Effects of caloric restriction and weight loss on glycemic control, insulin release and resistance, and atherosclerotic risk in obese patients with type II diabetes mellitus

Am J Med. 1984 Jul;77(1):7-17. doi: 10.1016/0002-9343(84)90429-7.


This study was designed to determine: (1) the effectiveness and safety of protein-sparing fast and gastric bypass surgery for achieving weight reduction in obese patients with type II diabetes mellitus (non-insulin-dependent diabetes mellitus); (2) the effects of these interventions on glycemic control; (3) the effects of weight loss on insulin secretion and action; and (4) the effects of treatment on atherosclerotic risk factors. Six patients consumed only a protein supplement (1.4 g/kg ideal body weight) for up to six months until a final weight below 120 percent of ideal body weight was achieved or weight loss ceased. Six patients underwent gastric bypass surgery. Both groups of patients were studied before and after treatment while consuming a balanced weight-maintaining diet. Both protein-sparing fast and gastric bypass surgery were safe and successful in the short term in producing weight loss. Both treatments improved glycemic control. Mean fasting plasma glucose values fell from 287 to 168 mg/dl (p less than 0.01). Mean total glycosylated hemoglobin values declined from 11.9 to 8.2 percent (p less than 0.01) (normal reference interval 5.85 to 8.85 percent). Patients who achieved a final weight below 125 percent of ideal body weight had significantly better post-treatment fasting plasma glucose values (130 versus 196 mg/dl, p less than 0.05) and total glycosylated hemoglobin values (6.8 versus 9.0, p less than 0.02) than those whose weight remained above 125 percent of ideal. In diet-treated patients, improved glycemic control occurred with caloric restriction alone prior to significant weight loss. Improved glycemic control was accompanied by decreased insulin resistance. Mean steady-state plasma glucose values fell from 377 to 208 mg/dl (p less than 0.008), and mean fasting insulin values fell from 31.0 to 17.0 microU/ml (p less than 0.004). Acute-phase insulin release, which was markedly impaired before treatment, did not improve even in patients who had post-treatment fasting plasma glucose values below 130 mg/dl. Significant improvements in atherosclerotic risk factors occurred. Mean high-density lipoprotein cholesterol values increased from 33.8 to 40.5 mg/dl (0.006 less than p less than 0.008), and factor VIII coagulant activity decreased from 194 to 140 percent (p less than 0.005). Serum fibrinogen also decreased (393 to 347 mg/dl, p = 0.08), although the decrease did not reach clinical significance.(ABSTRACT TRUNCATED AT 400 WORDS)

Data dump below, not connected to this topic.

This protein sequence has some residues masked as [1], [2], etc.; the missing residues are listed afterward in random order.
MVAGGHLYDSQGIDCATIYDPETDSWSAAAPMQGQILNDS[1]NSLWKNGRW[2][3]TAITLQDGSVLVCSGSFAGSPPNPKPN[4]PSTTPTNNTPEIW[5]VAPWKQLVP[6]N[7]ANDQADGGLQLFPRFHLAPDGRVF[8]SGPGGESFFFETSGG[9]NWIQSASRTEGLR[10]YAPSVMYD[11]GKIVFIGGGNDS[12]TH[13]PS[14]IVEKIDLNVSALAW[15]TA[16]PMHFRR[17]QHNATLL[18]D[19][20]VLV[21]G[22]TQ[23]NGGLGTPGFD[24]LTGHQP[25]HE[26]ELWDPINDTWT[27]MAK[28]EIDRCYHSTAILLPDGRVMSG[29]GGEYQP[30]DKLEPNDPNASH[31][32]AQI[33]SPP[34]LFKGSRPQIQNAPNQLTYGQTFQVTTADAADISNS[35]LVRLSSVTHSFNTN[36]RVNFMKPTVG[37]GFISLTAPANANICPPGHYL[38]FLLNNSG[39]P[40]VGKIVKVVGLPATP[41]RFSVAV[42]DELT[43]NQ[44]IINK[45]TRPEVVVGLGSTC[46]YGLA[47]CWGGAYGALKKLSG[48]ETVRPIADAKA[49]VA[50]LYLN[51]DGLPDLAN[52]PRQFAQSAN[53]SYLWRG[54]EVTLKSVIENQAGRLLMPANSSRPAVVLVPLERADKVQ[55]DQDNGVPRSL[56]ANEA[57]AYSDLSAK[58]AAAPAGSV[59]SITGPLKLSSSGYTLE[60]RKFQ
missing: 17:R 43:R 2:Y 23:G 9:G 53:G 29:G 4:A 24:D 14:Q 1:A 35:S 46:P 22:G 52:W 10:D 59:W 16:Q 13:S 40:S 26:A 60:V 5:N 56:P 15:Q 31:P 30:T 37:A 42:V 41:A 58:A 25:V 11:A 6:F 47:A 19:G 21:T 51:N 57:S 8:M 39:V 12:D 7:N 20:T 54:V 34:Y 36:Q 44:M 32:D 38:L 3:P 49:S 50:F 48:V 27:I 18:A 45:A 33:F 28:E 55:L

Publication types

  • Research Support, Non-U.S. Gov't
  • Research Support, U.S. Gov't, P.H.S.

MeSH terms

  • Adult
  • Arteriosclerosis / etiology*
  • Blood Glucose / metabolism*
  • Body Weight
  • Diabetes Mellitus / metabolism
  • Diabetes Mellitus / therapy*
  • Diabetes Mellitus, Type 2 / complications*
  • Diet, Reducing
  • Female
  • Humans
  • Insulin / blood*
  • Insulin Resistance
  • Male
  • Middle Aged
  • Obesity*
  • Risk
  • Stomach / surgery


  • Blood Glucose
  • Insulin